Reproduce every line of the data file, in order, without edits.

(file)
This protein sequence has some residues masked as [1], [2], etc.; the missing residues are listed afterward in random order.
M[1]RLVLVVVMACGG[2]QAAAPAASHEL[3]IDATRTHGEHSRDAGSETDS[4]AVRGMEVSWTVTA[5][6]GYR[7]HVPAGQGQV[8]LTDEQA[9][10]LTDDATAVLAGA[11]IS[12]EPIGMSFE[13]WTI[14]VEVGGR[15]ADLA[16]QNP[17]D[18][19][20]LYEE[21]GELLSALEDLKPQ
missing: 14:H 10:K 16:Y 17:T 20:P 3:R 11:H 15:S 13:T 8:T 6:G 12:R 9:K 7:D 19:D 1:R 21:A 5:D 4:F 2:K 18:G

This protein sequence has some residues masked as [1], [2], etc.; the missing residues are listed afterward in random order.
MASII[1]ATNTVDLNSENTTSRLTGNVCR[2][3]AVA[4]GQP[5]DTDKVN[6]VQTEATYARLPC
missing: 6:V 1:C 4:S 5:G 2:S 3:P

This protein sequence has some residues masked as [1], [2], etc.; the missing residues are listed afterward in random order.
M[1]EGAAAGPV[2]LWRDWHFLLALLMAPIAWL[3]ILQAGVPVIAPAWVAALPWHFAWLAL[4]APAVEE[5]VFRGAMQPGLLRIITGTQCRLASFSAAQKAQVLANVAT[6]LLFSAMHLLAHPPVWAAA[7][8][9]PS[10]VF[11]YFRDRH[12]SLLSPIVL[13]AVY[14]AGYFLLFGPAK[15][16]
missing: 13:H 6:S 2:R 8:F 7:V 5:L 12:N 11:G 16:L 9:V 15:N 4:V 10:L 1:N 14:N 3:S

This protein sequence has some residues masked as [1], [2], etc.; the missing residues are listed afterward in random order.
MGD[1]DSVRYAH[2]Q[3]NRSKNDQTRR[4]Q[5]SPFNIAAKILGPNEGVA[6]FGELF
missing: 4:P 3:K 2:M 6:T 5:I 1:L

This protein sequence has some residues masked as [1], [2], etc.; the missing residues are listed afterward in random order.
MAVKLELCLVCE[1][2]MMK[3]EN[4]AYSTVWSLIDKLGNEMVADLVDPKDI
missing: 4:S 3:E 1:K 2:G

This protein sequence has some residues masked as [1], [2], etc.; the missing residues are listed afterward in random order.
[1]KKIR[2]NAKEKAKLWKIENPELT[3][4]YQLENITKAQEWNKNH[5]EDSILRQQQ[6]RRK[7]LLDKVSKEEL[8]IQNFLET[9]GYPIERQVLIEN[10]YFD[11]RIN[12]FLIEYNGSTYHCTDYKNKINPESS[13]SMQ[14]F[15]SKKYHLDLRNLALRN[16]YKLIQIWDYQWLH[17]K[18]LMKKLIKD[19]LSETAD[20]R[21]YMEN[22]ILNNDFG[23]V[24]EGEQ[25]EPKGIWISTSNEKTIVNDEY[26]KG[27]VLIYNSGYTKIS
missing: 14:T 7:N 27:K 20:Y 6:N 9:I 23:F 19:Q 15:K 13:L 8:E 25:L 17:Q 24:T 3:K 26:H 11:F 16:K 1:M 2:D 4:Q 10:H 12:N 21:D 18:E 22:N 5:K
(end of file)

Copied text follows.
This protein sequence has some residues masked as [1], [2], etc.; the missing residues are listed afterward in random order.
M[1]RLVLVVVMACGG[2]QAAAPAASHEL[3]IDATRTHGEHSRDAGSETDS[4]AVRGMEVSWTVTA[5][6]GYR[7]HVPAGQGQV[8]LTDEQA[9][10]LTDDATAVLAGA[11]IS[12]EPIGMSFE[13]WTI[14]VEVGGR[15]ADLA[16]QNP[17]D[18][19][20]LYEE[21]GELLSALEDLKPQ
missing: 14:H 10:K 16:Y 17:T 20:P 3:R 11:H 15:S 13:T 8:T 6:G 12:R 9:K 7:D 19:D 1:R 21:A 5:D 4:F 2:K 18:G

This protein sequence has some residues masked as [1], [2], etc.; the missing residues are listed afterward in random order.
MASII[1]ATNTVDLNSENTTSRLTGNVCR[2][3]AVA[4]GQP[5]DTDKVN[6]VQTEATYARLPC
missing: 6:V 1:C 4:S 5:G 2:S 3:P

This protein sequence has some residues masked as [1], [2], etc.; the missing residues are listed afterward in random order.
M[1]EGAAAGPV[2]LWRDWHFLLALLMAPIAWL[3]ILQAGVPVIAPAWVAALPWHFAWLAL[4]APAVEE[5]VFRGAMQPGLLRIITGTQCRLASFSAAQKAQVLANVAT[6]LLFSAMHLLAHPPVWAAA[7][8][9]PS[10]VF[11]YFRDRH[12]SLLSPIVL[13]AVY[14]AGYFLLFGPAK[15][16]
missing: 13:H 6:S 2:R 8:F 7:V 5:L 12:N 11:G 16:L 9:V 15:N 4:V 10:L 1:N 14:N 3:S

This protein sequence has some residues masked as [1], [2], etc.; the missing residues are listed afterward in random order.
MGD[1]DSVRYAH[2]Q[3]NRSKNDQTRR[4]Q[5]SPFNIAAKILGPNEGVA[6]FGELF
missing: 4:P 3:K 2:M 6:T 5:I 1:L

This protein sequence has some residues masked as [1], [2], etc.; the missing residues are listed afterward in random order.
MAVKLELCLVCE[1][2]MMK[3]EN[4]AYSTVWSLIDKLGNEMVADLVDPKDI
missing: 4:S 3:E 1:K 2:G

This protein sequence has some residues masked as [1], [2], etc.; the missing residues are listed afterward in random order.
[1]KKIR[2]NAKEKAKLWKIENPELT[3][4]YQLENITKAQEWNKNH[5]EDSILRQQQ[6]RRK[7]LLDKVSKEEL[8]IQNFLET[9]GYPIERQVLIEN[10]YFD[11]RIN[12]FLIEYNGSTYHCTDYKNKINPESS[13]SMQ[14]F[15]SKKYHLDLRNLALRN[16]YKLIQIWDYQWLH[17]K[18]LMKKLIKD[19]LSETAD[20]R[21]YMEN[22]ILNNDFG[23]V[24]EGEQ[25]EPKGIWISTSNEKTIVNDEY[26]KG[27]VLIYNSGYTKIS
missing: 14:T 7:N 27:K 20:Y 6:N 9:I 23:F 19:Q 15:K 13:L 8:E 25:L 17:Q 24:T 3:K 26:H 11:F 16:K 1:M 2:D 4:Q 10:H 12:N 21:D 18:E 22:N 5:K